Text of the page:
It’s been a while since I first saw the mug that sent my brain spiraling. Digging through my phone and examining the metadata of the photos indicates I first photographed the mug in question on July 11, 2019, at exactly 11:16 am at 53 West James Street. That same data also indicates that it’s a 12.2-megapixel photo, that my phone was using an f-stop of 1.8, 4.44mm, and something called ISO76. I don’t know what any of that means, but that’s sort of the whole theme of this post, so I’ll include it.

Despite the butchering of the technical jargon above, they’re the least interesting and least perplexing part of what makes this mug this mug. On it stands one of the world’s foremost anthropomorphic rabbits, Bugs Bunny, his right hand raised and mouth agape as if he’s been caught halfway through a particularly pointed but cooly-delivered jab at Elmer Fudd. For whatever reason, he’s standing in a fox hole of some sort, only visible from his torso-up. War is Hell, and apparently extends to the Tooniverse. His left arm, bent at the elbow, rests on the edge of the hole, solidifying just how aloof this rabbit is. Behind him there are a few exceptionally poorly drawn bushes. At the bottom of the mug is a questionably legitimate copyright notice, reminding readers (drinkers?) that Bugs and his likeness are property of Warner Brothers.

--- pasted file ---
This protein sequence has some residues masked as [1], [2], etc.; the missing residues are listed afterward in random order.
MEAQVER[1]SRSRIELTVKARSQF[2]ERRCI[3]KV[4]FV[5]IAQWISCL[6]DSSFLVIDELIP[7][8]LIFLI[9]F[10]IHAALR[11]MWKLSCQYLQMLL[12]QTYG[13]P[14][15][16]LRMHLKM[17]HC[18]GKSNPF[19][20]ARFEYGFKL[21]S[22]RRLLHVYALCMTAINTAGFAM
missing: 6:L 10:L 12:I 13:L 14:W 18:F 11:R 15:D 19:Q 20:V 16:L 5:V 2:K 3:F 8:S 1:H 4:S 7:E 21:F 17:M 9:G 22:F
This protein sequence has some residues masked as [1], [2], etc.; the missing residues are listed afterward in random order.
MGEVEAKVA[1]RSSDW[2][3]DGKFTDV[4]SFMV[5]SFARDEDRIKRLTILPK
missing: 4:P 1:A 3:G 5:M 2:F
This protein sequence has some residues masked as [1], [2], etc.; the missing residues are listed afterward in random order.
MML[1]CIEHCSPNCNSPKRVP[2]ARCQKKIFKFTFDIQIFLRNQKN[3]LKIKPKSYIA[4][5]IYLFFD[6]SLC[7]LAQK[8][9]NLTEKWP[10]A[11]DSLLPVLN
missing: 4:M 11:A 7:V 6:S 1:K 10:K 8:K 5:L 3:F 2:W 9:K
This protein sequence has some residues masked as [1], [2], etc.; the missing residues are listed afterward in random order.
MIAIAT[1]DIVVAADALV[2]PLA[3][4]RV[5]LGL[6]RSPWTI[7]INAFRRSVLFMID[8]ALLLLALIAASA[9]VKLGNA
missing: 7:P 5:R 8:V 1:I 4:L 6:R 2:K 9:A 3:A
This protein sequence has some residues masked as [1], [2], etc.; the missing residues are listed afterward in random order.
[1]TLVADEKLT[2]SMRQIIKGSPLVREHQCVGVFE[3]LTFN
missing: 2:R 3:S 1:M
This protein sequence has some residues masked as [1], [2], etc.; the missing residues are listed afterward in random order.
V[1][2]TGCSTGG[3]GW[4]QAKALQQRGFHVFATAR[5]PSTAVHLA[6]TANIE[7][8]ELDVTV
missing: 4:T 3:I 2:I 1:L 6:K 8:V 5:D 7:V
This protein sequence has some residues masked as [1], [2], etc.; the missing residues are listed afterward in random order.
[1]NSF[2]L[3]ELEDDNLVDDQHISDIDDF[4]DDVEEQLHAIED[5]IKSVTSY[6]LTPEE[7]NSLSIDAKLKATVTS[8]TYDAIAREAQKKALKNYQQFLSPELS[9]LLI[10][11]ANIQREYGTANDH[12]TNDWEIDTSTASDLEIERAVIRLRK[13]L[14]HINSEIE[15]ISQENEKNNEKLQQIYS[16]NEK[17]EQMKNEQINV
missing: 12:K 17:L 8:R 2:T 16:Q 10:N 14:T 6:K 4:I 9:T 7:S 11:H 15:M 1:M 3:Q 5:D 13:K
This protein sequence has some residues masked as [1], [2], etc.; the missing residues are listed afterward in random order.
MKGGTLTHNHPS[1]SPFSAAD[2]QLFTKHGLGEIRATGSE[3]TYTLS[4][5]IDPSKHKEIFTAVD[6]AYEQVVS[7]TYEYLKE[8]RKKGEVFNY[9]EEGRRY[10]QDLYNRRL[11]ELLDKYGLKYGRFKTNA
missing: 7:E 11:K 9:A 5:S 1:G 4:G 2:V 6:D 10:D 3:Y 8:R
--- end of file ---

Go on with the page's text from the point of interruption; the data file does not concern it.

And then, above the horizon, the reader’s eyes drift towards the most prominently featured and eye-catching bit of the mug. The line that Bugs is presumably delivering with such flippant disregard for not just Mr. Fudd, but for the sanity of any coffee-drinker unfortunate enough to have stumbled into this mug.

Grandpas know everything. 

Bugs Bunny Grandpas Know Everything Coffee Drink Mug Must Be the Carrots 2000 | eBay

Thanks, eBay. Good luck selling this monstrosity.

Must be the carrots.

Take a second, you will need it. Consider those words, in that order, on this mug. Unpack the meaning, I’ll wait.

Surely, you’re as perplexed as I was. As I still am, 2+ years later. The Bugs-Carrot connection is clear. I’ve seen the show. I know he eats carrots. That connection is not in question. Where this mug loses me is where grandpas come in here, and where the grandpa-carrot connection is.